There is a big difference between ‘being in love’ and ‘loving’. One is a wonderful experience of being carried away by feelings and desire, while the other is about making a true gift of yourself regardless of the result.

We live in a world heavily influenced by the thinking of Sigmund Freud, who encouraged us to live for the moment and find our ultimate fulfilment in pleasure. In this sort of thinking, the commitment and sacrifice required for ‘loving’ is not particularly attractive. This has a subtle yet constant influence over all relationships. Even if we are not consciously aware of it, our culture has taught us that life has to be constantly stimulating, otherwise we are wasting our time on earth. We have seen the influence that this has had on Marriages over the last few decades. This culture of self-fulfilment has made it virtually impossible to love selflessly and remain committed to someone when there is no longer any instant gratification.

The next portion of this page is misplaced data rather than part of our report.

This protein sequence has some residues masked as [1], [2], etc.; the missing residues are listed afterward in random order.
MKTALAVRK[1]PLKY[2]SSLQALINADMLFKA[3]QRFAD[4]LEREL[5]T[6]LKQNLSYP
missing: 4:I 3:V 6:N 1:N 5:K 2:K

If this preference for ‘being in love’ influences our human relationships is such a damaging way, what is it doing to our relationship with God? Is the great ‘divorce from God’ that we see around the western world flowing from the same source? What happens to prayer when I no longer ‘feel’ the consolation of God’s love. And if I allow myself to be influenced by this thinking, can I be assured that my own faith will not fail some time in the future?

Once again, Jesus simply calls us back to meditate on the cross, for it is there that we shall see what true love is and have the strength to follow his call every day.